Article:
SUZANNE: I was amazed and very impressed with this film. At the time I saw the movie, however, making films was not on my radar. It was Jack who was talking about a movie idea he had in his head at one of our Majuro Cooperative School Board meetings that started this adventure. Not knowing anything about films but having been involved in community plays I told Jack “I want to help.”

Some months had passed after that initial discussion about Jack’s movie idea, I had just forgotten about it. School had gone into the summer break and I found myself crewing on a luxury yacht that was taking its wealthy owners diving and fishing on Bikini, Rongelap and Wotje Atolls when I received an email from Jack asking — no not asking — but telling me: “You will help make this movie.”  Now we’ve completed our third film. When we started out Morning Comes So Soon was our benchmark because if they could do it then we could too. Why not?

GIFF: Tell us about the impact that Laninbwil’s Gift has had on the locals.

JACK: As with any work of art those few days or weeks between completion and public viewing are horrible and nerve-racking… I compare it to those last few days before your wife finally delivers the baby.  During the editing process in filmmaking you work so hard at being critical of your own art that by the time you are done you have really run it down in your own mind to the point where you become terrified that no one will like it.  So when we opened Lañinbwil’s Gift in Majuro last May, we had no idea how it would be received.   Our films always contain some subtle social commentary, so again, we are usually also taking some risk because our society is so small and tightly knit.  The first day was crazy.  We planned an Opening Night for those involved in the film and then 2 additional public showings.  It was clear by the lines winding out into the street after the first public showing that this would not do.  We wound up adding a late night showing.  Over 1,000 people watched the first day.  We only showed the film for a total of 3 days (12 total showings) and over 2,000 people wound up watching.  Very gratifying.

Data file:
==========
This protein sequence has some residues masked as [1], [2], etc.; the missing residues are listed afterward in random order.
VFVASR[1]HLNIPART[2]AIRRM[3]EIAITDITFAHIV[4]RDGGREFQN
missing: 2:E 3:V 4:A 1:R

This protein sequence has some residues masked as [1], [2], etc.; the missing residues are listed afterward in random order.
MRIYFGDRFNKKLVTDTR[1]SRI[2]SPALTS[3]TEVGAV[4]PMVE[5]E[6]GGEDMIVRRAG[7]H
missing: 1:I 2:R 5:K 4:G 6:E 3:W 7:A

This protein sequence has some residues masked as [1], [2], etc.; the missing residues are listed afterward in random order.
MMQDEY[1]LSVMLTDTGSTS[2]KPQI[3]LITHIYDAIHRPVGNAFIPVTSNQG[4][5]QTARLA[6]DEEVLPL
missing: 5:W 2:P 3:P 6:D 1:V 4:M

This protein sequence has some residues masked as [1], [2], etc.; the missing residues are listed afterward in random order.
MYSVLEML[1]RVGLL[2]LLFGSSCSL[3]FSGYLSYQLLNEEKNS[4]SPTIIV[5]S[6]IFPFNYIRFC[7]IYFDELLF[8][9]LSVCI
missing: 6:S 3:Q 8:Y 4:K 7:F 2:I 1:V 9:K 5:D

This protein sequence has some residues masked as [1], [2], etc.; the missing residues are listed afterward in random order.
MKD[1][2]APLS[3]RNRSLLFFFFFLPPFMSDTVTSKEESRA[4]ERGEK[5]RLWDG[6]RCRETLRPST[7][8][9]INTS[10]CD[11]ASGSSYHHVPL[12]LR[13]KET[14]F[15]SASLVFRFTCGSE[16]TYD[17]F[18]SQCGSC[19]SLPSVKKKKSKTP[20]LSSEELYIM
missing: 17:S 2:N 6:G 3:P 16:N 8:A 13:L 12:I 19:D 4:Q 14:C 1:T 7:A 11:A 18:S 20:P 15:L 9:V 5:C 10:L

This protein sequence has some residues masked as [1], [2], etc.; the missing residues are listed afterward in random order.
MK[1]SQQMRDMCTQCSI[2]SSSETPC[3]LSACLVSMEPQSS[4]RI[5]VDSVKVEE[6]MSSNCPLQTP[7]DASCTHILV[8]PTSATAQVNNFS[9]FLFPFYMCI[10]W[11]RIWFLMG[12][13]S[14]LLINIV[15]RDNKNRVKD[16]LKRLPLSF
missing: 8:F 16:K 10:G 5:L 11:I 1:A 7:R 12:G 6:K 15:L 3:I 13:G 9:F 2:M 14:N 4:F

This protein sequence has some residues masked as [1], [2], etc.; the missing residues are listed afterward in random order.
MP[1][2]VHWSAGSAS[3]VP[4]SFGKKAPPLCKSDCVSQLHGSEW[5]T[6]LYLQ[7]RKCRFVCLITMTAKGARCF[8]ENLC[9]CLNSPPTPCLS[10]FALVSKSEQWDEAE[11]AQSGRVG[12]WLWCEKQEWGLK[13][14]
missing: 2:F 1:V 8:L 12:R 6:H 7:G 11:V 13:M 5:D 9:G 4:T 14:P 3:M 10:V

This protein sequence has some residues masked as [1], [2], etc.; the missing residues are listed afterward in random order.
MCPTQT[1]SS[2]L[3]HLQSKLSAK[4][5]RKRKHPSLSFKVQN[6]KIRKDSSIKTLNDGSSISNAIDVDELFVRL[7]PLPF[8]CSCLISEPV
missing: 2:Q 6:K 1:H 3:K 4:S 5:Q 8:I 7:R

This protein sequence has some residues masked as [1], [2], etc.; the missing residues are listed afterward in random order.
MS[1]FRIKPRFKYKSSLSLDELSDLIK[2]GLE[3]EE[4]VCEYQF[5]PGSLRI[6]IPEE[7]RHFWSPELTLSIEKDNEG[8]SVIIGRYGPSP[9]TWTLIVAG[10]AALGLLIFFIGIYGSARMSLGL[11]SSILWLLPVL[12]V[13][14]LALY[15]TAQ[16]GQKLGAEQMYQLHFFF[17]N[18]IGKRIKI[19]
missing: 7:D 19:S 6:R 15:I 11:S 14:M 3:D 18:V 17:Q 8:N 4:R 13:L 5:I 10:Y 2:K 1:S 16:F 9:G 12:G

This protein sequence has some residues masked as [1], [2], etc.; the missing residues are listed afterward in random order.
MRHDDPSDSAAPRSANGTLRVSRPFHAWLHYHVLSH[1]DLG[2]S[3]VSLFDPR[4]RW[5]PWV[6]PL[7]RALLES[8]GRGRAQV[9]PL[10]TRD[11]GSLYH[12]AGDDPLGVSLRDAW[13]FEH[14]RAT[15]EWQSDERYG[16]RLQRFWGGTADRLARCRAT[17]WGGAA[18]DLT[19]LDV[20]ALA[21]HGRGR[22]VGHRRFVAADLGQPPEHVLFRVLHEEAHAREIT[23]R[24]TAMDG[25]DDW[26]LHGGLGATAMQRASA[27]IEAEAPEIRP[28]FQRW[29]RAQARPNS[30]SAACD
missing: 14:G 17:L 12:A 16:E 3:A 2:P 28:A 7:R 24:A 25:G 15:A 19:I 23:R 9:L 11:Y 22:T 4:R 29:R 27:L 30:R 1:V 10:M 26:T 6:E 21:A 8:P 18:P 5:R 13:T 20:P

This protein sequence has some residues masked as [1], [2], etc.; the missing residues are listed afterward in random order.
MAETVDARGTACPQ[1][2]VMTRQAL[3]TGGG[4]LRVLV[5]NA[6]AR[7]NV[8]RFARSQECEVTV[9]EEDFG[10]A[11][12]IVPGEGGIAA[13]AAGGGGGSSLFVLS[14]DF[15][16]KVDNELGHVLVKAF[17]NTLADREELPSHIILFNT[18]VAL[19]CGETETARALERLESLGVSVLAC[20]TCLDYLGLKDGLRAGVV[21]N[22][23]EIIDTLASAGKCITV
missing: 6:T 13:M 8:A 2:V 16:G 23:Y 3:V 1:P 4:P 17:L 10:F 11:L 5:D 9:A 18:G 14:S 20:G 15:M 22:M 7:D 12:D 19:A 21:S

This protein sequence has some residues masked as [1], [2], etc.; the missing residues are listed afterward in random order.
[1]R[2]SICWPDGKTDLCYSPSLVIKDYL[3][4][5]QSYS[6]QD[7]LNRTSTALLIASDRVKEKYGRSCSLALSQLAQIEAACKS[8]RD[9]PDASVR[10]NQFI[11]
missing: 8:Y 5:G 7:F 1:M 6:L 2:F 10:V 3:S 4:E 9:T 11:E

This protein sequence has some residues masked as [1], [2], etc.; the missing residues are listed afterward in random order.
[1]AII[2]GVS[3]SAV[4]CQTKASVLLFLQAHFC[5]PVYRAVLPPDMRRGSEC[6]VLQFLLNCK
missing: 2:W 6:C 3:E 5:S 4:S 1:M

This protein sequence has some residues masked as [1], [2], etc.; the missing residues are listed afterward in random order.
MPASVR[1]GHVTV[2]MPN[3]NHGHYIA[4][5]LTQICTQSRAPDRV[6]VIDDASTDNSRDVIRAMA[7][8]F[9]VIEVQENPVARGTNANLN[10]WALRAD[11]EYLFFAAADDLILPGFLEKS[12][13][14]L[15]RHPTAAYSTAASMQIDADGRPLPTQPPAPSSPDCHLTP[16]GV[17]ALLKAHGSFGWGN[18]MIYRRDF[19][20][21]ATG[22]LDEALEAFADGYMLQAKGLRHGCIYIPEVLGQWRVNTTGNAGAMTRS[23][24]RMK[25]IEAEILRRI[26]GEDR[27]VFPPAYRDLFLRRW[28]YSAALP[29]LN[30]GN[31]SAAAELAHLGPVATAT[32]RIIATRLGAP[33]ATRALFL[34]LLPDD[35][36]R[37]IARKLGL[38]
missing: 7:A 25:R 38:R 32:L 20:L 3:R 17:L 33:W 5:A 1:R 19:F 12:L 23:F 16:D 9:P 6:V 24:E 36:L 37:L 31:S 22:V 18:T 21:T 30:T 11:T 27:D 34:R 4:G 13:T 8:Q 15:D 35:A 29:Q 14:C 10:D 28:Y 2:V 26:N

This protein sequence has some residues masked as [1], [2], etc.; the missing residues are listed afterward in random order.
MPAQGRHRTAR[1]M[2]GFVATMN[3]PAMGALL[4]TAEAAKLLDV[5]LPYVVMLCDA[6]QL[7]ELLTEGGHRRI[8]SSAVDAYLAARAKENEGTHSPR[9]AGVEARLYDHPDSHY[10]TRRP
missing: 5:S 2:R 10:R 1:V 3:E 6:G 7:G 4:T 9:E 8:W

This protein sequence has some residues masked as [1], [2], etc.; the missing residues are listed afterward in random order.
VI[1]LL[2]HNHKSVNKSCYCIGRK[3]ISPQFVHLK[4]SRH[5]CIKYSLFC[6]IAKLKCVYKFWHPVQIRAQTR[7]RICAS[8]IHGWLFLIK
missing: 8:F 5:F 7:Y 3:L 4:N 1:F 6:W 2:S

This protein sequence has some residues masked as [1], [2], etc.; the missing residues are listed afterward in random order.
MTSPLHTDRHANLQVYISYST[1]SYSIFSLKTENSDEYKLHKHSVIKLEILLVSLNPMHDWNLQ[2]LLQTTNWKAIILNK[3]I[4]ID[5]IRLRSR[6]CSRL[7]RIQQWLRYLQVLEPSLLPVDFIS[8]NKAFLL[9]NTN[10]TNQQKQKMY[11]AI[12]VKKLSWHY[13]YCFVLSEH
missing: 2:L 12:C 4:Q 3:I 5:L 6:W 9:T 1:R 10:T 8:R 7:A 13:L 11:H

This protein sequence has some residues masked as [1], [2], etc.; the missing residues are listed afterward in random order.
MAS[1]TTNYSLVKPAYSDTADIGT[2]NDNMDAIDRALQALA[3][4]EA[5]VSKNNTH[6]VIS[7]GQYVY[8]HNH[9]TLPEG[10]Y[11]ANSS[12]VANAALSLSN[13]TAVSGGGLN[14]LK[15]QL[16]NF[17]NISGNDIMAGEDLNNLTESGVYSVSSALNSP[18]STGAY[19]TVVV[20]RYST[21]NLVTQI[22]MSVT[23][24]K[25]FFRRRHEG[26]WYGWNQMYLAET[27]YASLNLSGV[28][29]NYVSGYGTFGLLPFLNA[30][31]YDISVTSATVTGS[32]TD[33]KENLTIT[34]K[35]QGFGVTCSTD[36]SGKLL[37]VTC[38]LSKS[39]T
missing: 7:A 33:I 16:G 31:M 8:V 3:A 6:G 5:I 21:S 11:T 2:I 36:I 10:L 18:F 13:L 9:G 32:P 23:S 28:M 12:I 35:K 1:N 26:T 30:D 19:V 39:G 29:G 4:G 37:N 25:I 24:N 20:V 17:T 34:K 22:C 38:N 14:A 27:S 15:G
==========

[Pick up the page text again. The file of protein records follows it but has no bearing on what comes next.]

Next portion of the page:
The impact of these films has been huge in more ways than one.  Yes, we have a lot of young and old people alike who now know what it feels like to be a movie star.  One thing that is different about what we do as a company, however, is that we donate–not some–but all of the proceeds from our projects to charity, in this case the Majuro Cooperative School, a small private school in Majuro that depends on outside funding to survive.  We have now raised over $20,000 for the school from box office receipts and the DVD sales of our 3 films.  Many of the people in the these films are people from Bikini Atoll, the people whom I work for whose islands were used by the US for nuclear testing from 1946-58.  They have been very supportive of these projects. Once you have become a “victim,” expecting all of your needs to be taken care of by the country that victimized you, sometimes you lose the valuable concept of what it means to “give back.”  The making of these films has helped restore this set of values for some of the talented young Bikinians whom we have worked with in our projects.